Released on Your Own Recognizance

If you have been charged with a crime, you may be wondering whether you will be able to pay a bond to get out of jail. In such a case, you may be able to obtain a release on your own recognizance. A release on your own recognizance (or personal recognizance) is a written promise signed by the defendant promising that they will show up for future court appearances and not engage in illegal activity while out on release on their own recognizance.

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Jeffrey Johnson is a legal writer with a focus on personal injury. He has worked on personal injury and sovereign immunity litigation in addition to experience in family, estate, and criminal law. He earned a J.D. from the University of Baltimore and has worked in legal offices and non-profits in Maryland, Texas, and North Carolina. He has also earned an MFA in screenwriting from Chapman Univer...

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UPDATED: Jul 15, 2021

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Defendants released by judges on their own recognizance are allowed to leave jail with the promise that they will show up later on the court date. Similar to how a person signs a document promising to appear in court for a traffic violation but is otherwise free to go, defendants charged with a misdemeanor crime or, sometimes, even felony charges sign an agreement at the jail in lieu of bail promising to appear for their later criminal court date. Some states call this agreement a personal recognizance or PR bond, others may call it something else such as an OR for “own recognizance” or a signature bond.

Keep reading to find out what does personal recognizance mean. If you require further legal assistance, just enter your ZIP code below.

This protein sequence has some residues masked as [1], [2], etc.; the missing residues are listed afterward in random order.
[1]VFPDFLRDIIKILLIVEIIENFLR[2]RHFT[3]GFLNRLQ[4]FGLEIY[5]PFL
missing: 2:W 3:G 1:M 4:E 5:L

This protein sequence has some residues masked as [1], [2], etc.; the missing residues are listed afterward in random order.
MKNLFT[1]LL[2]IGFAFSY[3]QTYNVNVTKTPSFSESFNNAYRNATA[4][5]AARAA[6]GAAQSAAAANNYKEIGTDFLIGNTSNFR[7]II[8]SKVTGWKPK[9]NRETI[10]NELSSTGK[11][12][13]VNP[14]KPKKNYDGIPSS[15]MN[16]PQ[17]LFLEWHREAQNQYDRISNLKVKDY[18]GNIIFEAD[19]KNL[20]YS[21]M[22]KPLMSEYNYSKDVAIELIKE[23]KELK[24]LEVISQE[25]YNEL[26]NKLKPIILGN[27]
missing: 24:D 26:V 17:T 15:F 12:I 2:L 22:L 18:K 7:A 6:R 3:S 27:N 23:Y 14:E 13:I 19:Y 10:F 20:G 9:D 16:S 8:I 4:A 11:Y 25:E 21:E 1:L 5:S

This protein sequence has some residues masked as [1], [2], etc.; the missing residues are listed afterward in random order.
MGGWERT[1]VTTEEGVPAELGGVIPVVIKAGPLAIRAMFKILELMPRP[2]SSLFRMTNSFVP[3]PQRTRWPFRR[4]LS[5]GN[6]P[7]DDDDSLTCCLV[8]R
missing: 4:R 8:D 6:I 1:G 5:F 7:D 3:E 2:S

What does it mean when you’re released on your own recognizance?

Each state and county has its own set of rules to decide who is eligible to be released on their own recognizance. Despite these differences, there are certain categories of criminal charges or groups of defendants that are eligible for an order of release on recognizance. The first kind of defendant for release on their own recognizance is lower grade offenders. Jail officials only want to keep repeat and violent criminals in jail, so lower level, non-violent offenders tend to get priority on personal recognizance types of bonds. Defendants with a long criminal history may not be eligible for release.

The second category is indigent offenders. If a court or magistrate decides that a defendant cannot afford an attorney, they will appoint a criminal defense lawyer on his behalf. Similarly, if they find that the defendant is indigent and cannot afford a recognizance bond for release from jail, they will sometimes grant the defendant an OR so he can get out of jail.

The third category of offenders are those with serious medical conditions. For example, if a defendant has a condition that requires weekly chemotherapy treatments, then jail officials will ask the magistrate to set a PR bond so that the county is not liable for the defendant’s medical treatment while in jail.

The fourth category is defendants who have been held for a long time without a charge being formally filed. For example, in Texas, if a defendant was arrested for a felony drug offense, but over ninety days went by without the prosecutor obtaining an indictment, then Texas law provides for a defendant’s release on personal recognizance because of the delay.

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How do you get a PR bond?